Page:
Leaning into the conspiracies generated public intrigue and dialogue about DEN, leading Montgomery to be featured on the Discovery Channel, The History Channel, national news, local news, and even a front-page story by the Denver Post on the conspiracies at DEN. 

After his time at DEN, Montgomery moved to California for a career opportunity his wife was pursuing and settled himself in to work at a San Diego-based technology company. However, he found himself missing aviation. So, when the opportunity became available at Los Angeles International Airport (LAX), he jumped at the chance to return to his new career field of choice.

After four years with LAX, communicating about airport emergencies, construction projects, new routes and much more, Montgomery had another opportunity to elevate his career through a vice president role at DFW.

Today, Montgomery has worked at DFW – his third large U.S. airport – for just over a year, overseeing 40 individuals across marketing, communications, community engagement, government relations and managing multimillion-dollar budgets for those departments. He oversees everything from the airport’s brand, including this year’s 50th anniversary of the airport, as well as how DFW communicates with the media and public during a crisis response, and more. This is no small feat considering DFW is one of the busiest and largest airports in the world, operating more like a small city complete with its own police, fire, security, operations, maintenance and other departments — it even has its own zip code and is larger than the island of Manhattan.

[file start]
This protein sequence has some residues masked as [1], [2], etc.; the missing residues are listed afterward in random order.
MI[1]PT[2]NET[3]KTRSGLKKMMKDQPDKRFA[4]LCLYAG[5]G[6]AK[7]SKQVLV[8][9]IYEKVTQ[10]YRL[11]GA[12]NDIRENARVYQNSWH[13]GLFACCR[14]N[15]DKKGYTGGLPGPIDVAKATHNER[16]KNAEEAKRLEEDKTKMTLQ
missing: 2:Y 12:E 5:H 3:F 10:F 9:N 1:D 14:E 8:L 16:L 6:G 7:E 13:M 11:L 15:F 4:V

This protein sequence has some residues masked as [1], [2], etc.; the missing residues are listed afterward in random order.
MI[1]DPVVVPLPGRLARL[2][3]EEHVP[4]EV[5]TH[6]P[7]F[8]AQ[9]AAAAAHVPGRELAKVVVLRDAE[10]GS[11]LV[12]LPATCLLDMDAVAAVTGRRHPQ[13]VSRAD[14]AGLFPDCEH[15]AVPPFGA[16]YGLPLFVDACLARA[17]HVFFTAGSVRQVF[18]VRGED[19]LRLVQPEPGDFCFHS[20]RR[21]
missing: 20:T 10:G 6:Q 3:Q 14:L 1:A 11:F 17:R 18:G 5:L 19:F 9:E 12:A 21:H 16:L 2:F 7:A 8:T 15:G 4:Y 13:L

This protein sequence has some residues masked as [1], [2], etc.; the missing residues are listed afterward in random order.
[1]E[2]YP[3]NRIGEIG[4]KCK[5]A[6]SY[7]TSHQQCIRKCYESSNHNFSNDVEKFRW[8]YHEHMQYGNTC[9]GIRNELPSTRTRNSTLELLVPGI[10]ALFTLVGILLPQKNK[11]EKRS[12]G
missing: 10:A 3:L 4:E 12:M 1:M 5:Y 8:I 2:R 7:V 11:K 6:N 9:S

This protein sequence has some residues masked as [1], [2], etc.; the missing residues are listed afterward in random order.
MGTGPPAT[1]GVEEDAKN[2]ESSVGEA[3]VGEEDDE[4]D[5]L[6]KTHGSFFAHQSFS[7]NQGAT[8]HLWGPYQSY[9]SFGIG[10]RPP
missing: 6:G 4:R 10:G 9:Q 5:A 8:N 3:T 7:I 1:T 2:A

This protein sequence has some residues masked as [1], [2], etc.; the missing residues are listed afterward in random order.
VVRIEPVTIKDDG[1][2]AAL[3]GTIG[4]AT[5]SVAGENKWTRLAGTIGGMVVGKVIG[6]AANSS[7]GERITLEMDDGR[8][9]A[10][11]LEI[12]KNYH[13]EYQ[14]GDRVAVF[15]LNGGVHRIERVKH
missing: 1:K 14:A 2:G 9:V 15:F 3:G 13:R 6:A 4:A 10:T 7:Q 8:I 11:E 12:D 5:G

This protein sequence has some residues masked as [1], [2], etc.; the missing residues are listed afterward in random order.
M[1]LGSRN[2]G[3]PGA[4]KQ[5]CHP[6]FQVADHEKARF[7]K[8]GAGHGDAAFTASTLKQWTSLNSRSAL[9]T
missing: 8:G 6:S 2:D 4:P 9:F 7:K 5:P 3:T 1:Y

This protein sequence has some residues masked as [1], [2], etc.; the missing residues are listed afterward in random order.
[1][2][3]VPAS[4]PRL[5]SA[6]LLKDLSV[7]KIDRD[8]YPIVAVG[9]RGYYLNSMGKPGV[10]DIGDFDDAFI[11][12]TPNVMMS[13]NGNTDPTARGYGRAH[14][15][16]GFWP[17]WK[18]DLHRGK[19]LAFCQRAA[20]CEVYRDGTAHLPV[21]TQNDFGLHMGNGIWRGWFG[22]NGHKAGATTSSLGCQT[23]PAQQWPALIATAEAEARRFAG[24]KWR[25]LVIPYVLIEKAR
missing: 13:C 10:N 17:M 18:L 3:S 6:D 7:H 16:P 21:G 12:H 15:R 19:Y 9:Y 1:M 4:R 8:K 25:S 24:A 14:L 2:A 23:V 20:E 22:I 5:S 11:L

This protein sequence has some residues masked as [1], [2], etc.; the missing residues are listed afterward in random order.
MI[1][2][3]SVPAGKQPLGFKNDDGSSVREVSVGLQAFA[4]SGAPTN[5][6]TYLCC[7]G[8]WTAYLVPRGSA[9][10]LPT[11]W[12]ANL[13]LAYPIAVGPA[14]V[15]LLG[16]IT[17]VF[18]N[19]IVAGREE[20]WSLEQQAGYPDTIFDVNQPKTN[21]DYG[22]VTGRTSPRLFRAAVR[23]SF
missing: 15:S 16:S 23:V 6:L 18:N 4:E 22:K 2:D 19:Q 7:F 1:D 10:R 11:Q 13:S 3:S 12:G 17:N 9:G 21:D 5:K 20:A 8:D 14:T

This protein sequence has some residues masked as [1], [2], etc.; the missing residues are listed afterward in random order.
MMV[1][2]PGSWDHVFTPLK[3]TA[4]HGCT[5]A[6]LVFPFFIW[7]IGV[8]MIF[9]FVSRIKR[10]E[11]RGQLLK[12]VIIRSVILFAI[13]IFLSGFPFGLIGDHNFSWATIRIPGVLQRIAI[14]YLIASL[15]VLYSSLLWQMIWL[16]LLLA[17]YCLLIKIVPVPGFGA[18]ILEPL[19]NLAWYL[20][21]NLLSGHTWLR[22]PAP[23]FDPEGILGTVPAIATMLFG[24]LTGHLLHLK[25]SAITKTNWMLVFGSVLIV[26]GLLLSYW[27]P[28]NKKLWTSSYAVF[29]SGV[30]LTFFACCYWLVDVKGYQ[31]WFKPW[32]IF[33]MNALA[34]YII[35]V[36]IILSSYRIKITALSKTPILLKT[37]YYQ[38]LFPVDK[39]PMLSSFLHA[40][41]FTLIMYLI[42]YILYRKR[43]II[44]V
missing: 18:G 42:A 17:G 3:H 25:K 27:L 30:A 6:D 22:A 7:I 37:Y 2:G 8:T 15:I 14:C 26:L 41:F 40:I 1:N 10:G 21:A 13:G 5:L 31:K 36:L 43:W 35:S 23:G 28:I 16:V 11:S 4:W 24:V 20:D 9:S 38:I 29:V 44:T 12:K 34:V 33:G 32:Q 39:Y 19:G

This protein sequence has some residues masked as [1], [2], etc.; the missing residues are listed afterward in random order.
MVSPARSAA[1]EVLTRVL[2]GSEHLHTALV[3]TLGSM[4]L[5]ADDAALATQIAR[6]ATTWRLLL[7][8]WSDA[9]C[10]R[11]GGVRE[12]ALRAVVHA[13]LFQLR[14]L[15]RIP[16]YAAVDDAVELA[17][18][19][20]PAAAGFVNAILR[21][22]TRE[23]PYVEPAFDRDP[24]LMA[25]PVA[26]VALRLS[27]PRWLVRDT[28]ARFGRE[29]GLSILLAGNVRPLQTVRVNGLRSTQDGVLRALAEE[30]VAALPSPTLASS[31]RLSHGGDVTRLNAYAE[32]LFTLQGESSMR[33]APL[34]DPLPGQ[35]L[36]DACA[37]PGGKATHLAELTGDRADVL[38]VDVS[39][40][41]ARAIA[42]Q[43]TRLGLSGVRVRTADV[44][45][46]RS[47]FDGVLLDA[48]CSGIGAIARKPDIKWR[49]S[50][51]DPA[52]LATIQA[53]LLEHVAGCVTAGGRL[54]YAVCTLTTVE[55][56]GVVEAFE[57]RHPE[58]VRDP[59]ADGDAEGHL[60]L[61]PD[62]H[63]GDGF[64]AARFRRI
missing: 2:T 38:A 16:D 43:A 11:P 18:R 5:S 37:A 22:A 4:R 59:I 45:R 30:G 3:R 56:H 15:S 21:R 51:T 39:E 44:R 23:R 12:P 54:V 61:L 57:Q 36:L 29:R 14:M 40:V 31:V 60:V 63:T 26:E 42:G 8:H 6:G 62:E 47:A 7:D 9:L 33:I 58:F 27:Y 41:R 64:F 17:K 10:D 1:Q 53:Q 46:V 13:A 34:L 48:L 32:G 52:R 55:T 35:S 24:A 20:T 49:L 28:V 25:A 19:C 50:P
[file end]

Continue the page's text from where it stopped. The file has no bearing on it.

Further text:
Never imagining he would work in aviation, the advice he gives to those considering the field is simple: 

“It's the famous Richard Branson quote, ‘If somebody offers you an amazing opportunity but you are not sure you can do it, say yes – then learn how to do it later.’ It's such real advice because at every step of my career I wasn't sure if I could do that next thing until I said yes and believed that I could.” 

Every step of Montgomery’s career path has been unexpected even to him. Yet he’s happy he took the sometimes scary and hard steps that allowed him to grow into the industry leader he is now. 

Leah Schultz smiling.

Leah Schultz

Leah Schultz, ’17, is another alum who never expected to work in aviation, in fact, she hadn’t anticipated going to college either.

“I chose UNC because I did a campus tour when I was looking. Quite honestly, I wasn't really looking at going to college ... It was my mom who encouraged me to apply, she told me to just take a tour [of UNC]. So, I did the tour and I really enjoyed it: the campus, meeting everybody.”